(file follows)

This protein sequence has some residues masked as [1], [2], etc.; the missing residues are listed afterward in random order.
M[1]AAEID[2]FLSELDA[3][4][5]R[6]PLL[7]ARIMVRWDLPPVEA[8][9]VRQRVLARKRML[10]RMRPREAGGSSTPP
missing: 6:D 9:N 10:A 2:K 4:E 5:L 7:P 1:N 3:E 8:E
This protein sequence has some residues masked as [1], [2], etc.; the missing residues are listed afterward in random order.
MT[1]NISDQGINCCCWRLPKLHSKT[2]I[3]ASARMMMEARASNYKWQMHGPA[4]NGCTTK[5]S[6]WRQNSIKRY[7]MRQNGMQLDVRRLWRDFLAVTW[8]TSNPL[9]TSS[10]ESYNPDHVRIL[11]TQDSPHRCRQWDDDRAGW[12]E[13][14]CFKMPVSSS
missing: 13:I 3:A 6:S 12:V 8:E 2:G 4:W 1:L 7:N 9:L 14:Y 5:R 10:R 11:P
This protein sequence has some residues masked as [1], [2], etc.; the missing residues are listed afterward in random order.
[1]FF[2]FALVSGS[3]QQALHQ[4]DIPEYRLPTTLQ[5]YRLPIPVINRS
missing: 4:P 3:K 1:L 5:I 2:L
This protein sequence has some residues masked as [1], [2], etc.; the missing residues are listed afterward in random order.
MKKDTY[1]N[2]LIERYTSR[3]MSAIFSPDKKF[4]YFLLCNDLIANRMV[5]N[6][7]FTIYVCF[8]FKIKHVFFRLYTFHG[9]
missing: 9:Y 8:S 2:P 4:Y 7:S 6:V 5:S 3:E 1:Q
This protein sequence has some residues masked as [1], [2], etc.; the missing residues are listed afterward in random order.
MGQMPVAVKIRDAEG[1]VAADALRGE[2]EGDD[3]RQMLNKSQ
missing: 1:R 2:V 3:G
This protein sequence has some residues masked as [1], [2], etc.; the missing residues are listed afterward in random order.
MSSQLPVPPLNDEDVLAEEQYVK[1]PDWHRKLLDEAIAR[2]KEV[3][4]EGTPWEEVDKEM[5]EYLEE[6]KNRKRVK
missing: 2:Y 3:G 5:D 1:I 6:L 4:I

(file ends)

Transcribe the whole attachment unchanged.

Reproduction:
This protein sequence has some residues masked as [1], [2], etc.; the missing residues are listed afterward in random order.
M[1]AAEID[2]FLSELDA[3][4][5]R[6]PLL[7]ARIMVRWDLPPVEA[8][9]VRQRVLARKRML[10]RMRPREAGGSSTPP
missing: 6:D 9:N 10:A 2:K 4:E 5:L 7:P 1:N 3:E 8:E
This protein sequence has some residues masked as [1], [2], etc.; the missing residues are listed afterward in random order.
MT[1]NISDQGINCCCWRLPKLHSKT[2]I[3]ASARMMMEARASNYKWQMHGPA[4]NGCTTK[5]S[6]WRQNSIKRY[7]MRQNGMQLDVRRLWRDFLAVTW[8]TSNPL[9]TSS[10]ESYNPDHVRIL[11]TQDSPHRCRQWDDDRAGW[12]E[13][14]CFKMPVSSS
missing: 13:I 3:A 6:S 12:V 8:E 2:G 4:W 1:L 7:N 9:L 14:Y 5:R 10:R 11:P
This protein sequence has some residues masked as [1], [2], etc.; the missing residues are listed afterward in random order.
[1]FF[2]FALVSGS[3]QQALHQ[4]DIPEYRLPTTLQ[5]YRLPIPVINRS
missing: 4:P 3:K 1:L 5:I 2:L
This protein sequence has some residues masked as [1], [2], etc.; the missing residues are listed afterward in random order.
MKKDTY[1]N[2]LIERYTSR[3]MSAIFSPDKKF[4]YFLLCNDLIANRMV[5]N[6][7]FTIYVCF[8]FKIKHVFFRLYTFHG[9]
missing: 9:Y 8:S 2:P 4:Y 7:S 6:V 5:S 3:E 1:Q
This protein sequence has some residues masked as [1], [2], etc.; the missing residues are listed afterward in random order.
MGQMPVAVKIRDAEG[1]VAADALRGE[2]EGDD[3]RQMLNKSQ
missing: 1:R 2:V 3:G
This protein sequence has some residues masked as [1], [2], etc.; the missing residues are listed afterward in random order.
MSSQLPVPPLNDEDVLAEEQYVK[1]PDWHRKLLDEAIAR[2]KEV[3][4]EGTPWEEVDKEM[5]EYLEE[6]KNRKRVK
missing: 2:Y 3:G 5:D 1:I 6:L 4:I